THE NIGHT TURNS TO MORNING LIGHT (REMIXES) Martin Lucassen Review by Mike O’Cull, independent music journalist, www.mikeocull.com
The Night Turns To Morning Light (Remixes) by singer and songwriter Martin Lucassen is smart, Beatle-esque, indie guitar pop done exceedingly well. Lucassen is a fine, capable tunesmith with a smooth, clear tenor voice and he has remixed this, his first record, to be a more personal artistic statement than in its previous form. The songs here are strong enough to stand up to pretty much any treatment, but Lucassen has turned them into sonic candy that satisfies on both the writing and production levels.
Lucassen veers into different flavors on this set, but his voice and melodic sensibility are the common threads that unite those flavors into a cohesive record. “Beauty All Around” sounds a bit like a kinder, gentler U2 fronted by Matthew Sweet with touches of both funk and acoustic guitar. “These Are The Times” is sunny and upbeat pop rock with a soundtrack-worthy chorus. Lucassen displays the kind of melodicism most songwriters fall short of all over this record without breaking a sweat and it’s his most impressive quality. His vocal delivery is calm, similar to Paul Simon, but a little less folksy.
There are no bad songs here or obvious filler and, at twelve tracks, the album is a good length and doesn’t crush under its own weight. Even in this age of one-song downloads, The Night Turns To Morning Light
works as a traditional album when listened to that way. Even at first listen, it’s easy to get pulled into the world these songs create and not want to leave it. It’s a pretty cool place.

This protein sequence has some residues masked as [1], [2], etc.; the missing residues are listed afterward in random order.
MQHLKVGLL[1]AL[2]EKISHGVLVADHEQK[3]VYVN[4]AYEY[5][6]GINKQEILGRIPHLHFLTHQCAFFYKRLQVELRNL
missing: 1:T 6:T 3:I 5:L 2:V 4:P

Production is crisp and clean, with nothing overpowering the big picture vibes of any songs. The guitars and vocals are particularly well recorded and act as a textural tie in throughout the tracks. Speaking of tracks, other standouts include “Love You From Scratch,” which sounds like a younger and more energetic Squeeze, the lovely folk/rock waltzing of “Do You Want Some Love,” and the mid-tempo fun of “What You Mean To Me.”
It’s very clear that this Lucassen fellow has true pop mastermind potential. He brings together a winning combination of hooks, energy, texture, and boyish innocence that recalls past greats from The Beatles to Crowded House to Roddy Frame and yet hits like fresh air. Fans of intelligent guitar-driven songwriting will find much to like here. The human feel on this is a wonderful switch from the mainstream machine music they call “pop” that often seems inescapable. It would also be wonderful to see Lucassen build a large body of work as tuneful as this release. The musical world is in dire need of some great songs. He certainly has the talent to get himself on the right trajectory to bring his sound to a whole lot of people. Energy, emotion, and craft are what great songwriting is all about, and The Night Turns To Morning Light offers an embarrassment of riches in all three departments.